Offensive gameplans: As in these gameplans are offensive. Why make Maynard go back and try and attempt five-step drops? He's not good at them. Why force downfield vertical passes that have little chance at succeeding? Why not give Maynard quicker options and more running variants? Why must Maynard be forced to do things he's not good at doing?
While we're on the subject, why put Sofele in short-yardage situations? Why force an offensive line that isn't fast or quick to execute zone blocking schemes? Why is Richard Rodgers being underutilized? And I haven't even gotten to the biggest problem (more on that later)!
And who exactly is running the offense? This braintrust of run game coordinator/RB coach, pass game coordinator/ WR coach, playcalling QB coach, and offensive coordinator O-line coach look totally overmatched when things go south. Tedford appears to have absconded responsibility of the offense to his entire collective staff, and they are coming up with painful results.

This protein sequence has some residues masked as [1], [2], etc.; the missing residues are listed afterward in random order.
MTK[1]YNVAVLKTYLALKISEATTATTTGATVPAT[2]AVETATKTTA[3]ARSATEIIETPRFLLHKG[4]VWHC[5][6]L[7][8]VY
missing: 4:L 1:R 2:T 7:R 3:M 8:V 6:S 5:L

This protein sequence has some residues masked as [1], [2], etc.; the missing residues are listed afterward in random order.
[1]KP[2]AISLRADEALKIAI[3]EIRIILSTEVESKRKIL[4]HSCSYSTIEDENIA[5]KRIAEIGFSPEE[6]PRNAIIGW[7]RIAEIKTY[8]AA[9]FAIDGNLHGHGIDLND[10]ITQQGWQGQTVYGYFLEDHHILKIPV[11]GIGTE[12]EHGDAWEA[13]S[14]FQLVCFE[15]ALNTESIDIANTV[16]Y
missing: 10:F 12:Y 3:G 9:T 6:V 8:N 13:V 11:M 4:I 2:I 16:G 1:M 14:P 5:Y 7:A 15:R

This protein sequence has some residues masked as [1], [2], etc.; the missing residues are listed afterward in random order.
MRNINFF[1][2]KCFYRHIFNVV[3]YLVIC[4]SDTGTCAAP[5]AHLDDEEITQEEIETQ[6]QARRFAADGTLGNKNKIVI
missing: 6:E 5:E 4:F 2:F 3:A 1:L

Fourth quarter decisions: Sending Vince D'Amato to kick his third 40+ yard field goal to give Cal the lead after he'd already hooked field goals from 40 yards out against Ohio State was another fork in the back. This might have been forgiveable if it wasn't 4th and inches and Cal had been able to move the ball with relative ease, but Tedford went for the points despite having a shaky kicker out there.
D'Amato has been kicking well since that point, but that loss had to be just as hard to stomach as many of the non-competitive defeats. It was a game that could've turned the whole season around, but instead instilled another seed of doubt among the offensive players about how much Tedford trusted them to pick up a yard.